"There is a political crisis because SCAF has lost its legitimacy, which it originally gained on February 11 by the power of the people," said liberal MP Hamzawy during the session. "The main reason why SCAF assumed power was to end the bloodshed [during the revolution] and that hasn't happened yet."

The Moslem Brotherhood’s Freedom and Justice Party, which dominates parliament, detected "invisible planning" behind "this unjustified massacre" in an online statement. But its most prominent representative, Essam al-Erian, said the ruling military and police were complicit. Their aim, he believed, was to show the need to maintain restrictive emergency laws.

Most of the dead at Port Said stadium were al-Ahly supporters. Hardcore fans - known as "Ultras" - have accused SCAF and SCF of allowing the killings to happen.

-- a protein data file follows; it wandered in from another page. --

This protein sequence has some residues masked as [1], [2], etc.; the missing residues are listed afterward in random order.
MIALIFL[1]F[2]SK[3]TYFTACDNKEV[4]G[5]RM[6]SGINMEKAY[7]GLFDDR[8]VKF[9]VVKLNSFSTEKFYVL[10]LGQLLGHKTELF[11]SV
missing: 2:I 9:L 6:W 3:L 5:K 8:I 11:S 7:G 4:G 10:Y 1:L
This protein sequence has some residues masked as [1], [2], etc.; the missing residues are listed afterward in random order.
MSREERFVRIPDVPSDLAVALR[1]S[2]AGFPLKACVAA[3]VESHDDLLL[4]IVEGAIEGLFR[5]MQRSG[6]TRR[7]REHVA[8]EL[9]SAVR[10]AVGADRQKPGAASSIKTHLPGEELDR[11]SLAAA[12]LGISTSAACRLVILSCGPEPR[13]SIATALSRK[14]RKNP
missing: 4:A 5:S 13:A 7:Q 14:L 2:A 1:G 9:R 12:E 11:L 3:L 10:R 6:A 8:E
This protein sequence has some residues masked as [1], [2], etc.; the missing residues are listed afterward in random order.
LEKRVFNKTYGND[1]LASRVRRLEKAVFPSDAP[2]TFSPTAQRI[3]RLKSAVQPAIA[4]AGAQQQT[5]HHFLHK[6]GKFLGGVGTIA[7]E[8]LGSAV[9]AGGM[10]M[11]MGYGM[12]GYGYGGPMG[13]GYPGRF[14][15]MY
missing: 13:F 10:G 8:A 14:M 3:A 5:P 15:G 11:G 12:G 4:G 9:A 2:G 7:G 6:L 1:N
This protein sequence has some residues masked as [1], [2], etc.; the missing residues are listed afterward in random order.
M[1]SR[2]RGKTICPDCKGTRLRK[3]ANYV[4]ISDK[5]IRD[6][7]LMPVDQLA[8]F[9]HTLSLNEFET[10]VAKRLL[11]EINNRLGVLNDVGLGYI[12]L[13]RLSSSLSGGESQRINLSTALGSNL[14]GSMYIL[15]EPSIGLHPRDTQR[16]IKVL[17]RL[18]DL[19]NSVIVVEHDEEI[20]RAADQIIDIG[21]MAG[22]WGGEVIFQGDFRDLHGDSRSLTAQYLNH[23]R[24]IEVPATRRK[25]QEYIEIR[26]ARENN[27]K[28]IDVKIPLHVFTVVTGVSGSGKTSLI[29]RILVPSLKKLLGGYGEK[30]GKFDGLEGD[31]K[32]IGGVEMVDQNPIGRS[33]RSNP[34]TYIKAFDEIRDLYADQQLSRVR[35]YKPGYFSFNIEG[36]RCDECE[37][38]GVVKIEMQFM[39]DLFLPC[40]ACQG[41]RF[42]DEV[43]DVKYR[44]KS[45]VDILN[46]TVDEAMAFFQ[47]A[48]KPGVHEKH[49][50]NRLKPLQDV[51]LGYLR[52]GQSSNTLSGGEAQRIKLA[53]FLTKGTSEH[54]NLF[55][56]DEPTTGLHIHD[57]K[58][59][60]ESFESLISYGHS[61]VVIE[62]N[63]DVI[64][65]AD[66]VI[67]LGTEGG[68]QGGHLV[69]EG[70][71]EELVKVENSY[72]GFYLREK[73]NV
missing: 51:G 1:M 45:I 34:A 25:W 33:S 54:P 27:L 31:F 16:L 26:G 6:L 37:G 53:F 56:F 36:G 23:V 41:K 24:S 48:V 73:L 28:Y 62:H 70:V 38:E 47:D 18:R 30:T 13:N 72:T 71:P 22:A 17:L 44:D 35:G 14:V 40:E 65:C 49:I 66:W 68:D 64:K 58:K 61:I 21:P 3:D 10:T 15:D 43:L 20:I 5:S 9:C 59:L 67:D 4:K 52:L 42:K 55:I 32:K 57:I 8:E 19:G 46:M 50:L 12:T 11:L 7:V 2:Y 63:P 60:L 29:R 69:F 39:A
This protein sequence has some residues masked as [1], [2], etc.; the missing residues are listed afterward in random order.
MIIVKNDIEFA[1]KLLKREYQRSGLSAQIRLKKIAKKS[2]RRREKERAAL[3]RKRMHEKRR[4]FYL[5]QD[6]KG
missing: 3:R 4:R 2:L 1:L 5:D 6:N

They say the authorities wanted revenge because the Ultras were among those battling army and police forces during last year's revolution that toppled Mubarak.

Ahram Online has a very informative news feature (and a series of 10 videos) on Egyptian football’s Ultras that are now strongly involved in the country’s heated domestic affairs.

Capitalizing on their physical and organizational capabilities, the flamboyant youth Ultras have featured prominently in recurring confrontations with security forces, and also took part in protests — though not all — throughout the year 2011.

But much as their out-of-stadium appearances gave momentum to events that politically impacted Egypt over the past few months, the motives of the Ultras as a group can barely be deemed political…

During the 18-day revolt last year, Ultras members decided to hit the streets as individuals. However, they became noticed as a group.

Particularly, Ultras Ahlawy and Zamalek’s White Knights soldiered on in Tahrir Square in the face of brutal attacks from the notorious CSF and hired thugs who assaulted and killed protesters in the infamous Battle of the Camel.